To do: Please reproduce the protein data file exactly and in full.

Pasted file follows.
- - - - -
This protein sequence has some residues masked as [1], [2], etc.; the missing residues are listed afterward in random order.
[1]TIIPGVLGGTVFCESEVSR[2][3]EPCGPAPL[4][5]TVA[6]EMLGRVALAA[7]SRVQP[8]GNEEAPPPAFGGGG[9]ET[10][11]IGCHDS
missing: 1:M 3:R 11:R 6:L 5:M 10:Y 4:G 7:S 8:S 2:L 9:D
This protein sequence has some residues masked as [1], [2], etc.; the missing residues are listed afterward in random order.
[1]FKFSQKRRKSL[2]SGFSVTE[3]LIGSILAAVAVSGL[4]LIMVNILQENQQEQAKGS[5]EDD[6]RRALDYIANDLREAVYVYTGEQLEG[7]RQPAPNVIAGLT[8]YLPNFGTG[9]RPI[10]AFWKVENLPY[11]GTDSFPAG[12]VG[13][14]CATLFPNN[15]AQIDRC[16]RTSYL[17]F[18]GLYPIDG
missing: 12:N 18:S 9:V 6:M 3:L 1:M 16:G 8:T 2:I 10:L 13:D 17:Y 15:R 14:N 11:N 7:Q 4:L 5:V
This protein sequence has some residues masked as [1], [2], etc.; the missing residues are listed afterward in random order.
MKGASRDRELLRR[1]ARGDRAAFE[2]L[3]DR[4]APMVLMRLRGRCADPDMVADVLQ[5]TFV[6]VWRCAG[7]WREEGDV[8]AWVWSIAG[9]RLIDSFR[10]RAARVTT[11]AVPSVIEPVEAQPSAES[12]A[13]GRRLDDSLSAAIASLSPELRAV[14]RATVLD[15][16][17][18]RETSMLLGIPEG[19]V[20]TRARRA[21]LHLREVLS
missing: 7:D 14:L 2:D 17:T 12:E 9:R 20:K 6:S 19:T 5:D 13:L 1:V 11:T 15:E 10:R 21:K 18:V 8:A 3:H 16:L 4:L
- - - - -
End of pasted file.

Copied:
This protein sequence has some residues masked as [1], [2], etc.; the missing residues are listed afterward in random order.
[1]TIIPGVLGGTVFCESEVSR[2][3]EPCGPAPL[4][5]TVA[6]EMLGRVALAA[7]SRVQP[8]GNEEAPPPAFGGGG[9]ET[10][11]IGCHDS
missing: 1:M 3:R 11:R 6:L 5:M 10:Y 4:G 7:S 8:S 2:L 9:D
This protein sequence has some residues masked as [1], [2], etc.; the missing residues are listed afterward in random order.
[1]FKFSQKRRKSL[2]SGFSVTE[3]LIGSILAAVAVSGL[4]LIMVNILQENQQEQAKGS[5]EDD[6]RRALDYIANDLREAVYVYTGEQLEG[7]RQPAPNVIAGLT[8]YLPNFGTG[9]RPI[10]AFWKVENLPY[11]GTDSFPAG[12]VG[13][14]CATLFPNN[15]AQIDRC[16]RTSYL[17]F[18]GLYPIDG
missing: 12:N 18:S 9:V 6:M 3:L 1:M 16:G 8:T 2:I 10:L 13:D 17:Y 15:R 14:N 11:N 7:Q 4:L 5:V
This protein sequence has some residues masked as [1], [2], etc.; the missing residues are listed afterward in random order.
MKGASRDRELLRR[1]ARGDRAAFE[2]L[3]DR[4]APMVLMRLRGRCADPDMVADVLQ[5]TFV[6]VWRCAG[7]WREEGDV[8]AWVWSIAG[9]RLIDSFR[10]RAARVTT[11]AVPSVIEPVEAQPSAES[12]A[13]GRRLDDSLSAAIASLSPELRAV[14]RATVLD[15][16][17][18]RETSMLLGIPEG[19]V[20]TRARRA[21]LHLREVLS
missing: 7:D 14:L 2:D 17:T 12:E 9:R 20:K 6:S 19:T 5:D 13:L 1:V 11:T 15:E 10:R 21:K 18:V 8:A 3:H 16:L 4:L